All pregnancies can be risky, but there are greater risk for women who are older and are over the age of 40. The older the women the riskier the pregnancy. As women get older, they are more likely to suffer from conditions such as gestational diabetes and pre-eclampsia. If older women do conceive over the age of 40, their offspring may be of lower birth weight, and more likely to requires intensive care. Because of this, the increased risk is a sufficient cause for concern. The high incidence of caesarean in older mothers is commonly regarded as a risk.

A body mass index (BMI) over 27 causes a 33% decrease in likelihood to have a live birth after the first cycle of IVF, compared to those with a BMI between 20 and 27.[29] Also, pregnant women who are obese have higher rates of miscarriage, gestational diabetes, hypertension, thromboembolism and problems during delivery, as well as leading to an increased risk of fetal congenital abnormality.[29] Ideal body mass index is 19–30.[17]
Anger, sadness, and anxiety are common among parents struggling to expand their family. "Having a child already doesn't make going through infertility any easier," says Alice D. Domar, Ph.D., executive director of the Domar Center for Mind/Body Health, in Waltham, Massachusetts, and author of Conquering Infertility. Meeting with a mental-health professional or seeking out blogs and online groups for secondary infertility can help. The website of  the National Infertility Association, resolve.org, is a good place to start.
Ovarian stimulation – You’ll take stimulation medications to increases both the quantity and quality of eggs. This usually begins during days 2-4 of your cycle and continues for around ten days. You’ll be closely monitored during this time to track your uterine lining, follicular development, and hormone levels. Once the follicles are optimal size, a trigger medication is given to fully mature the eggs.
These time intervals would seem to be reversed; this is an area where public policy trumps science. The idea is that for women beyond age 35, every month counts and if made to wait another six months to prove the necessity of medical intervention, the problem could become worse. The corollary to this is that, by definition, failure to conceive in women under 35 isn't regarded with the same urgency as it is in those over 35.
While I’m not on the list to receive a Nobel Prize for mathematics any time soon, I do have enough understanding of how probabilities work to know that roulette isn’t a very viable long term career choice. Figuring that if I could make this costly error in analysis, there must be at least a few others out there that have, or will, make the same mistake as me…
At RMA, once the embryos reach the blastocyst stage, they are tested through a process called Preimplantation Genetic Testing for Aneuploidy (PGT-A), which lets doctors know which embryos have a normal number of chromosomes. While genetically normal embryos are much more likely to lead to pregnancy and healthy babies, the transfer of abnormal embryos will either result in no pregnancy, miscarriage, or an affected baby. While testing is occurring on a small part of the embryos, the embryos themselves are frozen, awaiting a receptive uterus. A large, prospective study performed recently at RMA confirmed that performing an embryo biopsy does not harm the embryo and does not decrease the likelihood of implantation.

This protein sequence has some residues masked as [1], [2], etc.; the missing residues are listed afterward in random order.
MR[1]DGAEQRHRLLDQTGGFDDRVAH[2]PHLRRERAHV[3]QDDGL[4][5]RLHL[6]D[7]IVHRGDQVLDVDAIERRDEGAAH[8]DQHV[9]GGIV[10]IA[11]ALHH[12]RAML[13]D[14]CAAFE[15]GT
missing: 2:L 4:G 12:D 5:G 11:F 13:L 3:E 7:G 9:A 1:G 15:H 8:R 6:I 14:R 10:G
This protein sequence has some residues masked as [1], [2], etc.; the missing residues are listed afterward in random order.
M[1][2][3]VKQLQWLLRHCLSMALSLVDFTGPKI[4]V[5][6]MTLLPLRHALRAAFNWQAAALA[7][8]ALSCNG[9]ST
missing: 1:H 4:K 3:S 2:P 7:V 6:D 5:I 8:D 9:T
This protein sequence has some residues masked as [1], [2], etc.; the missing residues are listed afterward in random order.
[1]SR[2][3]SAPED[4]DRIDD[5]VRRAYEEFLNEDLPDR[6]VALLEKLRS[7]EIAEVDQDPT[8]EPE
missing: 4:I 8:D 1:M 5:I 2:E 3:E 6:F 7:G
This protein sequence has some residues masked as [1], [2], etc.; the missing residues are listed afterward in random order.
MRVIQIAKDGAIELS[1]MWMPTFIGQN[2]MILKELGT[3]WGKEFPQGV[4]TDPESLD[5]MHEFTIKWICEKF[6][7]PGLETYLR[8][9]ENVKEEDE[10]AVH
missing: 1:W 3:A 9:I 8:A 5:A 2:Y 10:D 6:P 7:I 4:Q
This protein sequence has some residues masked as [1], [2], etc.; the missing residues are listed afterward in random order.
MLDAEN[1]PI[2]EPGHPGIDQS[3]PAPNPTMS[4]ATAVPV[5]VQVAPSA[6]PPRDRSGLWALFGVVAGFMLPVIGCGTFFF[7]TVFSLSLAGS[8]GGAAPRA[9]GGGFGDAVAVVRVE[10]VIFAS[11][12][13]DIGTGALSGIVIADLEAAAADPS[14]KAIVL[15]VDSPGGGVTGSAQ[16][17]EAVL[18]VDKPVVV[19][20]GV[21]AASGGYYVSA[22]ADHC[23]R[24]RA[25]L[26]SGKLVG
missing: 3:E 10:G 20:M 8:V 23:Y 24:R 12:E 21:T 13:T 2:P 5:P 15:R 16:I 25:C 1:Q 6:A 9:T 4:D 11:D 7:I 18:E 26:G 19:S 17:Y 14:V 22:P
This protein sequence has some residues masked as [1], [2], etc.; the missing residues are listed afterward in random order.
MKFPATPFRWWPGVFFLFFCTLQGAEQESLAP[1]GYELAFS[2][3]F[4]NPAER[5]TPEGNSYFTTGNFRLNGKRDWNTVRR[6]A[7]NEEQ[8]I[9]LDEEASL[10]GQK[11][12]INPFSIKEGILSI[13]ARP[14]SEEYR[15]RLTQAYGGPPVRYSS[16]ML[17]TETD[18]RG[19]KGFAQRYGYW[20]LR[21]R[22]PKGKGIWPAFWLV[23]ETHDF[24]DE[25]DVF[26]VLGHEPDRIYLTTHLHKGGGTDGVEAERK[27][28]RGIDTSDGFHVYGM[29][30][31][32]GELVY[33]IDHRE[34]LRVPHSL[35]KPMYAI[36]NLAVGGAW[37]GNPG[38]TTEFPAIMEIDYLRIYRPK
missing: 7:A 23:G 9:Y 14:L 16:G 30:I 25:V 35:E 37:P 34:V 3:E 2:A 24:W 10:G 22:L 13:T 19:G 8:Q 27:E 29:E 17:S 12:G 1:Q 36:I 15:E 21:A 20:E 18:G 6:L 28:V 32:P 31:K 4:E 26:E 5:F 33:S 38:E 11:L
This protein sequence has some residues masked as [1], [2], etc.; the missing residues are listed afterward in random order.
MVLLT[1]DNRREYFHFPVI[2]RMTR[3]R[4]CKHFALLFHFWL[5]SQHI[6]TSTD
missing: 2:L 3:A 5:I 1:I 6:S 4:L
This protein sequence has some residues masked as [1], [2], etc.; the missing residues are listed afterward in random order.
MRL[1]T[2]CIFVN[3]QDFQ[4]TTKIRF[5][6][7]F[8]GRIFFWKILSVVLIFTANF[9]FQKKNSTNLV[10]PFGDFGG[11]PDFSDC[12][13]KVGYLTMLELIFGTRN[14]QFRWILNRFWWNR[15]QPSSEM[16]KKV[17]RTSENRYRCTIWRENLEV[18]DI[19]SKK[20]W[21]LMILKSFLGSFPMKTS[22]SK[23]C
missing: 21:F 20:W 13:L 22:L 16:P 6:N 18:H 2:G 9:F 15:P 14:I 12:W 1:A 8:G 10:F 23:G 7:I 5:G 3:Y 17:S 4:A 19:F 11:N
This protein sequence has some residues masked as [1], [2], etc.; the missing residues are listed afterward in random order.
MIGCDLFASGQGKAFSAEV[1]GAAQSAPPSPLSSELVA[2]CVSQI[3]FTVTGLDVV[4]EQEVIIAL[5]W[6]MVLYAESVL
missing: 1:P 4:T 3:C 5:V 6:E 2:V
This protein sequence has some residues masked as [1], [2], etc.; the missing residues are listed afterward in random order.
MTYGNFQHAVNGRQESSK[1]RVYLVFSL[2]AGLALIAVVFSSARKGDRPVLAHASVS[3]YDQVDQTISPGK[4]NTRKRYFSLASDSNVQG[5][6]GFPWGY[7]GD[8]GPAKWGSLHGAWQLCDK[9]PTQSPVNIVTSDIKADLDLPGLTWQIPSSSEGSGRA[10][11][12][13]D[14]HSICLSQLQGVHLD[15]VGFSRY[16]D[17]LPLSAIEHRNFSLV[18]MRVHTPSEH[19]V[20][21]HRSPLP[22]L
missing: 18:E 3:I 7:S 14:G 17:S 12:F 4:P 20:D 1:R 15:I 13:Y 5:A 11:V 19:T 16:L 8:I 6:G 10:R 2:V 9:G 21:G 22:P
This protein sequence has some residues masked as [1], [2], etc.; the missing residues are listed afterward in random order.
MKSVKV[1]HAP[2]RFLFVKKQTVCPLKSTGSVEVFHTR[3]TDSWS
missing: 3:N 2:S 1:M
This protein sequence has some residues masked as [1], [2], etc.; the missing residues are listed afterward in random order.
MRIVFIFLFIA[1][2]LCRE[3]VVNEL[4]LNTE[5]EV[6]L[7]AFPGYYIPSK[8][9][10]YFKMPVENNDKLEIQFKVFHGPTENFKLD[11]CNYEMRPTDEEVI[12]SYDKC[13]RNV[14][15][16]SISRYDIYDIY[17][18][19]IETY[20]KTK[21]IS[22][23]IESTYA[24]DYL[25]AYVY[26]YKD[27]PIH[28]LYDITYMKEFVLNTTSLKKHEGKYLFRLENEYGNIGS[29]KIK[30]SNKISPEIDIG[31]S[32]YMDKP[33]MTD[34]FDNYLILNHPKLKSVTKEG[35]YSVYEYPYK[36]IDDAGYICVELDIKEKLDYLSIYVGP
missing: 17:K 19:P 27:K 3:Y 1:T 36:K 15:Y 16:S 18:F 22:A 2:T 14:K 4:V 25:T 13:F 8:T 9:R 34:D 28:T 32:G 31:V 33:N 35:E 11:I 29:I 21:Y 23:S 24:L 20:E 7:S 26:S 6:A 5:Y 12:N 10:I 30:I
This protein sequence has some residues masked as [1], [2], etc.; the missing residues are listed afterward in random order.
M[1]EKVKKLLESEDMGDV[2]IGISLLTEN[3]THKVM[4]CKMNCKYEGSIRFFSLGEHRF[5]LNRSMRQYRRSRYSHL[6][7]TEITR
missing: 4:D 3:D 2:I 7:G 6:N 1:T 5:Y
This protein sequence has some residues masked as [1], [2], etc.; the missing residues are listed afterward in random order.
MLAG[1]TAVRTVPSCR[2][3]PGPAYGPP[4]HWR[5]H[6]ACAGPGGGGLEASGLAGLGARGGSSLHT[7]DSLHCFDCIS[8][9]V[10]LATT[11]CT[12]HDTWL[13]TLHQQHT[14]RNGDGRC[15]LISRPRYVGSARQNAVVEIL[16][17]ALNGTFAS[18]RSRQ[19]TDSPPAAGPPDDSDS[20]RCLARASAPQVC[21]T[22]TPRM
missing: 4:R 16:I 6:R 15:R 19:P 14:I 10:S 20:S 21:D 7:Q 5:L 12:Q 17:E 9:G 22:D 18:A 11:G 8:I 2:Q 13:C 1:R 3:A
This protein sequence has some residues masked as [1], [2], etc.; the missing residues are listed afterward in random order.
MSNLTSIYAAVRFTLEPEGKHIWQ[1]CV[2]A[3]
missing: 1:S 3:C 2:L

The second study by Huang et al. demonstrated nearly equivalent pregnancy rates between the three medications. Furthermore, the twin risk was not significantly elevated in any of the three groups. The key difference between these studies is that the dose of gonadotropins was higher in the AMIGOS study (150 units) than the Huang study (75 units). A higher dose often means more eggs ovulated and a greater risk of twins or more.
A study presented at the British Fertility Society Annual Conference and covered by The Guardian reported that transferring two embryos where one is of poor quality would reduce the chance of pregnancy by 27%. It is thought that a bad embryo is rejected by the endometrium, compromising the implantation of both embryos. Cumulative research has supported the notion that egg quality outweighs quantity.

Intercourse must take place frequently, particularly before and around the time of ovulation, and the couple must have been trying to conceive for at least one year (6 months if the woman is over 35 years old). Using these criteria, about 10-20% of all infertile couples have unexplained infertility. However, the percentage of couples classified as having unexplained infertility will depend upon the thoroughness of testing and the sophistication of medical technology. 
No matter how many times you've been asked, "When will you have another baby?" the query still stings. Try coming up with a quick comeback—like 'We actually love having an only child'—and commit it to memory, says Dr. Davidson. Another heartbreaker: your child's pleas for a sibling. Try, "You're so wonderful we don't need anyone besides you." Or maybe admit, "We'd like nothing more than to make you a big brother. We hope it'll happen."
^ Baker VL, Luke B, Brown MB, Alvero R, Frattarelli JL, Usadi R, et al. (September 2010). "Multivariate analysis of factors affecting probability of pregnancy and live birth with in vitro fertilization: an analysis of the Society for Assisted Reproductive Technology Clinic Outcomes Reporting System". Fertility and Sterility. 94 (4): 1410–6. doi:10.1016/j.fertnstert.2009.07.986. PMID 19740463.
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